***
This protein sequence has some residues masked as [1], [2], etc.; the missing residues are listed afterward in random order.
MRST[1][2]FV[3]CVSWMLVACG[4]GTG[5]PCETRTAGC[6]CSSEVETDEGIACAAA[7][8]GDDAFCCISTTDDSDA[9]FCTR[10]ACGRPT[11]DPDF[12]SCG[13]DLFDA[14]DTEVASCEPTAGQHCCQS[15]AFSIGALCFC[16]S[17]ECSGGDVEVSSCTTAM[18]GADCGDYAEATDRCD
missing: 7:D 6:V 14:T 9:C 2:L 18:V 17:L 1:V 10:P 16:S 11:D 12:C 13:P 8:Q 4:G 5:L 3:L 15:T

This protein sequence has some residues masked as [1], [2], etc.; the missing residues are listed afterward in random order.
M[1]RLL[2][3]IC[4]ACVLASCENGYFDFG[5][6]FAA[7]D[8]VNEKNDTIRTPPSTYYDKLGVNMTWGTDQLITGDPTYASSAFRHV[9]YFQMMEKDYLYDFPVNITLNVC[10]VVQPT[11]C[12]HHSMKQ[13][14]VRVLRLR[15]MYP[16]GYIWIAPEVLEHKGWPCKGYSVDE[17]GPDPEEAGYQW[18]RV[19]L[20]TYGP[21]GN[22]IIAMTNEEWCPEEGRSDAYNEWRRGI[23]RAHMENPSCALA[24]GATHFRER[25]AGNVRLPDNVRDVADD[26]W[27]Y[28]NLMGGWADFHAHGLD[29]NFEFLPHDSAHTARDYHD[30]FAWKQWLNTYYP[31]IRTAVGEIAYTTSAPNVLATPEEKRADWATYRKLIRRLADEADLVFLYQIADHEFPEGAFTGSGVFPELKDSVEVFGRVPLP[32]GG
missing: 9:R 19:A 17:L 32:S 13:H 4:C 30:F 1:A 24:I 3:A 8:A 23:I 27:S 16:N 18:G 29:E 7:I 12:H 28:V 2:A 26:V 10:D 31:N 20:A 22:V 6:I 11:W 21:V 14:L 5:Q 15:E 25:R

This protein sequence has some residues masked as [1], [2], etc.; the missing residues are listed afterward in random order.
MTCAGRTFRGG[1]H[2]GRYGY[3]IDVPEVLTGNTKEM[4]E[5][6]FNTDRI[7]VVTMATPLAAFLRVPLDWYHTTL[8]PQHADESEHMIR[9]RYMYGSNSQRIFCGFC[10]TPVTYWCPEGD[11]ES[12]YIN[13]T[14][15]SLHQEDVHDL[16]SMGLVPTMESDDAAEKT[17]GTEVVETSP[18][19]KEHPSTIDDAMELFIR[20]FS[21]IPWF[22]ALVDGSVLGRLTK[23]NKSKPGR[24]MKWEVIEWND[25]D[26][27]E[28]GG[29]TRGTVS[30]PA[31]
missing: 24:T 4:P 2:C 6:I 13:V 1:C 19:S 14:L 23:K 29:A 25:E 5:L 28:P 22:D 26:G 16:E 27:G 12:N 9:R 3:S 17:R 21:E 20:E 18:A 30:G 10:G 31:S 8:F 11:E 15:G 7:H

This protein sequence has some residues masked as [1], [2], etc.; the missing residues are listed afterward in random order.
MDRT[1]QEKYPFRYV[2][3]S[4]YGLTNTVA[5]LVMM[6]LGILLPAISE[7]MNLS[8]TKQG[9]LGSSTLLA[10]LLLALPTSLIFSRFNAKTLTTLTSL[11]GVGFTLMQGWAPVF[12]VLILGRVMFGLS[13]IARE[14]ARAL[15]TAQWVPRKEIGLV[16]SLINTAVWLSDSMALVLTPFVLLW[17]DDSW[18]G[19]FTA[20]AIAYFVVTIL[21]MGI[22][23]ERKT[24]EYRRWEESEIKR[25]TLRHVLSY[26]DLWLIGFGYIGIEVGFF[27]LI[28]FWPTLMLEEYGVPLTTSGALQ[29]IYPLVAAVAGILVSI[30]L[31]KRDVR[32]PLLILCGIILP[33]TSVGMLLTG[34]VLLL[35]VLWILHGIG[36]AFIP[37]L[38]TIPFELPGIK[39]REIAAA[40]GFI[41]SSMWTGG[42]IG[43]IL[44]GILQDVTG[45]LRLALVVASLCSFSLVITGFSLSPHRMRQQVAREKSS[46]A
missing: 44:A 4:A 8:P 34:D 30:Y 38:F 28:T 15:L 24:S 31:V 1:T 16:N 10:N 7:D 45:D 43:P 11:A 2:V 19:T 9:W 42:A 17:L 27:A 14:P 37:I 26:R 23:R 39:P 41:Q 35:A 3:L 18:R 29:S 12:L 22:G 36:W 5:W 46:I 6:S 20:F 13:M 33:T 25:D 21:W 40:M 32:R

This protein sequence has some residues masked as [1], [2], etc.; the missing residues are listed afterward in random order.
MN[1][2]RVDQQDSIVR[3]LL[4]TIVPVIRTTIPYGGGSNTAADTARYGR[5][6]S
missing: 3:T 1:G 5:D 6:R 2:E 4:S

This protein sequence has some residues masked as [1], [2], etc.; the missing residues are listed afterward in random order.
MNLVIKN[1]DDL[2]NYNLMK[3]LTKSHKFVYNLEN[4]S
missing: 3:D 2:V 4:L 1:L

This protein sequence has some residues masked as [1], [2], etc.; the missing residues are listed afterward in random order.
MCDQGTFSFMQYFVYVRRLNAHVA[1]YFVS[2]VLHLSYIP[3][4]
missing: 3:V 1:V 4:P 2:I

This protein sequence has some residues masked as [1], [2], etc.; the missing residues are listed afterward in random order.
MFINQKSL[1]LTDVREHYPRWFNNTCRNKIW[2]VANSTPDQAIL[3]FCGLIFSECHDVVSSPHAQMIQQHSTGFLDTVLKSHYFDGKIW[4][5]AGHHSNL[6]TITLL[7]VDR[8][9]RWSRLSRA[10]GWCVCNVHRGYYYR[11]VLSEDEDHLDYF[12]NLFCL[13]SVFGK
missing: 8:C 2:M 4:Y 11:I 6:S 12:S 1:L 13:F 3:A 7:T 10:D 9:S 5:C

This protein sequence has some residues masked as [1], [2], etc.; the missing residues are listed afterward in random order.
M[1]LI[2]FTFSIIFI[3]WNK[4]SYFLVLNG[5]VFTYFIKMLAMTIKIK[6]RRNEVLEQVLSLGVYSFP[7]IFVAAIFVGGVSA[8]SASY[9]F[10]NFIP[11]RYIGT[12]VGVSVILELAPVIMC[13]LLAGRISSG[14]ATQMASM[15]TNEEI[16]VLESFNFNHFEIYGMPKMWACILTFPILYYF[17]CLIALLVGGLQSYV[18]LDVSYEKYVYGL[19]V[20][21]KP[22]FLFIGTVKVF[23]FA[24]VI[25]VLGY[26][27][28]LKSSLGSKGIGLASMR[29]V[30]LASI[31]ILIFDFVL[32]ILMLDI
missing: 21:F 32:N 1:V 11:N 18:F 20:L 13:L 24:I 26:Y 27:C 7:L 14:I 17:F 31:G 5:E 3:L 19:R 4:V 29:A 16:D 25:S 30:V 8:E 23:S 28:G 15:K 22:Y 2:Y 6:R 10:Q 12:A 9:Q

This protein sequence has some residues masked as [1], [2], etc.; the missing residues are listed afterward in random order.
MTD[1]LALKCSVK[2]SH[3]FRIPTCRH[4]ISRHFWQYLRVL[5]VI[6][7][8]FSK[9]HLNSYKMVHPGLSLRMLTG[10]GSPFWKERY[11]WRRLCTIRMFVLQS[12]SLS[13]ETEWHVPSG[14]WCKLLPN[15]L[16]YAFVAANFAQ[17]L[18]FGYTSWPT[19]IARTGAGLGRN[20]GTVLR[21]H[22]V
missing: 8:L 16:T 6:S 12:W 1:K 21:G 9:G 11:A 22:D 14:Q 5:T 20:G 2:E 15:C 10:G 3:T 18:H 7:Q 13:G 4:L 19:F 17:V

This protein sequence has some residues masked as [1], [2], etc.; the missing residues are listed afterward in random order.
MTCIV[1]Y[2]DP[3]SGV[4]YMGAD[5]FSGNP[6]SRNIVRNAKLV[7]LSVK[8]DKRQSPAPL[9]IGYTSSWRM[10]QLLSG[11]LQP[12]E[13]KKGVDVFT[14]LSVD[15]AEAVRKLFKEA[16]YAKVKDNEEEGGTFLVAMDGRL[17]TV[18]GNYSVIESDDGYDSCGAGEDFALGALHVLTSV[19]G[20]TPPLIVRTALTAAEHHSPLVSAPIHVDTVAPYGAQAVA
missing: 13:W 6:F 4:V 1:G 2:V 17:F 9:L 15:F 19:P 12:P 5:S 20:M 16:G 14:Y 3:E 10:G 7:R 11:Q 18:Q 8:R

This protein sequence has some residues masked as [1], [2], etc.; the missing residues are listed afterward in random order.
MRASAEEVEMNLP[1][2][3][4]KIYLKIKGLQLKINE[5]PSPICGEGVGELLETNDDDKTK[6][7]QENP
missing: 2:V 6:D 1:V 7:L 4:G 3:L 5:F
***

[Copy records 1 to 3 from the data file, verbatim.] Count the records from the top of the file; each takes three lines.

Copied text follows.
This protein sequence has some residues masked as [1], [2], etc.; the missing residues are listed afterward in random order.
MRST[1][2]FV[3]CVSWMLVACG[4]GTG[5]PCETRTAGC[6]CSSEVETDEGIACAAA[7][8]GDDAFCCISTTDDSDA[9]FCTR[10]ACGRPT[11]DPDF[12]SCG[13]DLFDA[14]DTEVASCEPTAGQHCCQS[15]AFSIGALCFC[16]S[17]ECSGGDVEVSSCTTAM[18]GADCGDYAEATDRCD
missing: 7:D 6:V 14:T 9:C 2:L 18:V 17:L 1:V 10:P 16:S 11:D 12:C 13:P 8:Q 4:G 5:L 3:L 15:T

This protein sequence has some residues masked as [1], [2], etc.; the missing residues are listed afterward in random order.
M[1]RLL[2][3]IC[4]ACVLASCENGYFDFG[5][6]FAA[7]D[8]VNEKNDTIRTPPSTYYDKLGVNMTWGTDQLITGDPTYASSAFRHV[9]YFQMMEKDYLYDFPVNITLNVC[10]VVQPT[11]C[12]HHSMKQ[13][14]VRVLRLR[15]MYP[16]GYIWIAPEVLEHKGWPCKGYSVDE[17]GPDPEEAGYQW[18]RV[19]L[20]TYGP[21]GN[22]IIAMTNEEWCPEEGRSDAYNEWRRGI[23]RAHMENPSCALA[24]GATHFRER[25]AGNVRLPDNVRDVADD[26]W[27]Y[28]NLMGGWADFHAHGLD[29]NFEFLPHDSAHTARDYHD[30]FAWKQWLNTYYP[31]IRTAVGEIAYTTSAPNVLATPEEKRADWATYRKLIRRLADEADLVFLYQIADHEFPEGAFTGSGVFPELKDSVEVFGRVPLP[32]GG
missing: 9:R 19:A 17:L 32:S 13:H 4:C 30:F 1:A 24:I 3:A 8:A 23:I 27:S 16:N 18:G 29:E 7:I 12:H 28:V 2:A 26:V 10:D 31:N 20:A 22:V 6:I 11:W 21:V 14:L 5:Q 15:E 25:R

This protein sequence has some residues masked as [1], [2], etc.; the missing residues are listed afterward in random order.
MTCAGRTFRGG[1]H[2]GRYGY[3]IDVPEVLTGNTKEM[4]E[5][6]FNTDRI[7]VVTMATPLAAFLRVPLDWYHTTL[8]PQHADESEHMIR[9]RYMYGSNSQRIFCGFC[10]TPVTYWCPEGD[11]ES[12]YIN[13]T[14][15]SLHQEDVHDL[16]SMGLVPTMESDDAAEKT[17]GTEVVETSP[18][19]KEHPSTIDDAMELFIR[20]FS[21]IPWF[22]ALVDGSVLGRLTK[23]NKSKPGR[24]MKWEVIEWND[25]D[26][27]E[28]GG[29]TRGTVS[30]PA[31]
missing: 24:T 4:P 2:C 6:I 13:V 1:C 19:S 14:L 23:K 29:A 25:E 5:L 28:P 22:D 26:G 16:E 27:G 12:N 9:R 3:S 17:R 21:E 20:E 18:A 30:G 10:G 31:S 8:F 11:E 15:G 7:H